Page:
Cameron Izadi

Personal Financial and Informational Blog

Blockbuster Goes Bust

According to this article on, blockbuster has been unable to pay junior noteholders because it missed a payout to senior bondholders in July. The movie-rental giant announced that it now has until September 30th to repay the $42 million it owes to those senior bondholders.

An article in the Los Angeles Times discusses the possibility of a pre-planned bankruptcy that could last about five months, allowing Blockbuster to escape some of the leases at it’s underperforming locations. See the article for more information.

All this at a time when Netflix (NASDAQ:NFLX) is doing so well? Since Netflix became popular as the first online movie rental services, it has been seen as a very convenient and affordable alternative to the traditional movie rental store. Think about the step-by-step process of renting movies from a store:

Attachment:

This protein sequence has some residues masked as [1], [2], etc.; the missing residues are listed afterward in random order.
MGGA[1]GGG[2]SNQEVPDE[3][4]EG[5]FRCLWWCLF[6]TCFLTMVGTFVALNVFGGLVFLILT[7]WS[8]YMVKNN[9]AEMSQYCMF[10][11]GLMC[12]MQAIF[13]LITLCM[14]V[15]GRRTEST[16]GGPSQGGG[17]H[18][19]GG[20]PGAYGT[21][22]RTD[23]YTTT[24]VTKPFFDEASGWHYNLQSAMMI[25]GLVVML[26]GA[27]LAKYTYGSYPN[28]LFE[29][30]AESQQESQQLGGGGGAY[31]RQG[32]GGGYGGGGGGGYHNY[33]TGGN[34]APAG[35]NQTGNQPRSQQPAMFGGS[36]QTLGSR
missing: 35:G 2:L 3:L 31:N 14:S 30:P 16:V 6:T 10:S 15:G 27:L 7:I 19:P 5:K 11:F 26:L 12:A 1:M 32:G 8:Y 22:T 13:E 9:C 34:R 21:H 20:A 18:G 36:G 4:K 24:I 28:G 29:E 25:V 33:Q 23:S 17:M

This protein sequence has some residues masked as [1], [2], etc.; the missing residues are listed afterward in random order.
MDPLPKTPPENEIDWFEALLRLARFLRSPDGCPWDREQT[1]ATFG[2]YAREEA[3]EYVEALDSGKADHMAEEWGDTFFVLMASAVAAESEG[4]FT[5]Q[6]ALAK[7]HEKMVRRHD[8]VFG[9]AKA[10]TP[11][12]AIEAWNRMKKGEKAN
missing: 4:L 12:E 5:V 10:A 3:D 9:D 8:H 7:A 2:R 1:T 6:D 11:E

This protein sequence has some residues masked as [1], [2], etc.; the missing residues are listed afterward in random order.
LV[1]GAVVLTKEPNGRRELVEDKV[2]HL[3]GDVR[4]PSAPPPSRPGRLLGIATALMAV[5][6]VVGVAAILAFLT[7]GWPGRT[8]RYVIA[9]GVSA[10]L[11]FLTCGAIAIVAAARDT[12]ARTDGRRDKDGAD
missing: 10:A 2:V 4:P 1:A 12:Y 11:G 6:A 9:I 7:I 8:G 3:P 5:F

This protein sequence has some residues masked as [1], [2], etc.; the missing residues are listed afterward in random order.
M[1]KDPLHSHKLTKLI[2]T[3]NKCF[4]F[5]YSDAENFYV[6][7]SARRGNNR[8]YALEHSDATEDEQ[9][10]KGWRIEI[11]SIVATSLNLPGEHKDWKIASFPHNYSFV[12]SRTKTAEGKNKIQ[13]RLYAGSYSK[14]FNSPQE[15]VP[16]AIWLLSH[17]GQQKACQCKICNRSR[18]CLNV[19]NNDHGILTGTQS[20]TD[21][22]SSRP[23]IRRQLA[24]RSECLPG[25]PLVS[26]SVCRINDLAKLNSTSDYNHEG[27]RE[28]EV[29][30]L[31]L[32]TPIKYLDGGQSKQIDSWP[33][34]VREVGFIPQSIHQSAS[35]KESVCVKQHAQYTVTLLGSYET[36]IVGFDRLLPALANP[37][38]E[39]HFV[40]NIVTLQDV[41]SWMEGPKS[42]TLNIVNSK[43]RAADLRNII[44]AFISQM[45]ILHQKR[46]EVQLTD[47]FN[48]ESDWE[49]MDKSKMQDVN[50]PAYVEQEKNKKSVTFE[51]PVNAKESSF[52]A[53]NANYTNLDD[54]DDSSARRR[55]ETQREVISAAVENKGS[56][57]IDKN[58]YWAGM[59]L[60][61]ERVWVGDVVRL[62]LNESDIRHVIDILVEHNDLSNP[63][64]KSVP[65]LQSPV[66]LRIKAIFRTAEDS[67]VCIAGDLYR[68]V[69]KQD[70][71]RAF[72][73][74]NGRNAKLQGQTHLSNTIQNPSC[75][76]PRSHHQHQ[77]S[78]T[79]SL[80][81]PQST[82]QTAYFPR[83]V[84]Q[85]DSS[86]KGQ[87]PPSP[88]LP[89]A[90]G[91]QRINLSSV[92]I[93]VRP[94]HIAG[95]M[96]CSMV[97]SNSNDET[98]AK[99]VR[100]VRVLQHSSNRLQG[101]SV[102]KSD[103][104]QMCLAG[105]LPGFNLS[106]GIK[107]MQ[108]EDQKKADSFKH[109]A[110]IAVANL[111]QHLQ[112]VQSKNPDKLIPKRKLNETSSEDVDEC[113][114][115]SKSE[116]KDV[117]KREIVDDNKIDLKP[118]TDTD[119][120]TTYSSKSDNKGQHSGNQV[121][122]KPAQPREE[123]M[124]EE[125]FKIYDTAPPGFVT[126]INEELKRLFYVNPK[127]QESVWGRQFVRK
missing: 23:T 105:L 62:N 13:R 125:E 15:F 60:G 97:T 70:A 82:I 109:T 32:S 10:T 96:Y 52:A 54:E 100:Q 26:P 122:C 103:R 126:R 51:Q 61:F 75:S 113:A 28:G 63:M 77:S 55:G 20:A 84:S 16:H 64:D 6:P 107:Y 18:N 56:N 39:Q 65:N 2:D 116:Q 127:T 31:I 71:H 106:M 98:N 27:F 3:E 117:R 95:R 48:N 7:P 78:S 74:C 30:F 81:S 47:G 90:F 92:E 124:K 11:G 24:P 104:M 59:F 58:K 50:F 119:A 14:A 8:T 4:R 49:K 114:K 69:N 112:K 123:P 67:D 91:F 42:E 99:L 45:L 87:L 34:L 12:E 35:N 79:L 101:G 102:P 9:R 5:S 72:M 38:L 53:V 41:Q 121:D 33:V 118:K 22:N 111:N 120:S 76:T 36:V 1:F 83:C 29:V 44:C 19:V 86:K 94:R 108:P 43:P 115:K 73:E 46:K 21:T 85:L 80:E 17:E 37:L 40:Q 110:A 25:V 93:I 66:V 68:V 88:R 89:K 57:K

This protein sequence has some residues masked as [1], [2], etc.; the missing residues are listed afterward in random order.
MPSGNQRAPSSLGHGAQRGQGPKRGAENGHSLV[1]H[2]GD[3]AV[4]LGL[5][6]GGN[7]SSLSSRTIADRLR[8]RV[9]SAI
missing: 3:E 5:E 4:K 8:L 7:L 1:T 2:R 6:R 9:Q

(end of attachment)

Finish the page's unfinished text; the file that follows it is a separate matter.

1. Drive down to the movie rental store
  2. Pick out a movie (out of the store’s selection)
  3. Pay a high price for a five-day rental (or even less if the movie is popular)
  4. Get the family together within the rental period and watch the movie in a hurry
  5. Be sure to return it on time to avoid late fees

Now let’s consider the Netflix step-by-step process:

  1. Log on to the Netflix website
  2. Choose which movies you would like to rent
  3. Pick it up with the rest of your mail when it arrives
  4. Watch it whenever you want, however many times you want, and mail it back whenever you want other movies!

The process allows the viewer much more freedom and saves a lot of effort and the hassle of driving to and from the video rental store (especially if you live 20 minutes away like I do). It’s easy to see how Netflix caught on so fast, leaving very little business for Blockbuster and similar stores. I actually visited a Blockbuster recently, and it seemed more like a museum than anything else. There were two people in the store: myself, and one employee. When I took the movie I wished to watch to the counter, I was informed that it would cost $5 to rent. I thought to myself, a Netflix account costs $8.99 per month, and I can rent as many movies as I want (the $8.99 plan lets you rent 1 movie at a time).

I haven’t even touched on Netflix’s instant online streaming, and the enormous overhead costs associated with operating the thousands of brick-and-mortar locations Blockbuster does. However, I think I’ve made my point quite clearly. Honestly, I am not surprised at this.


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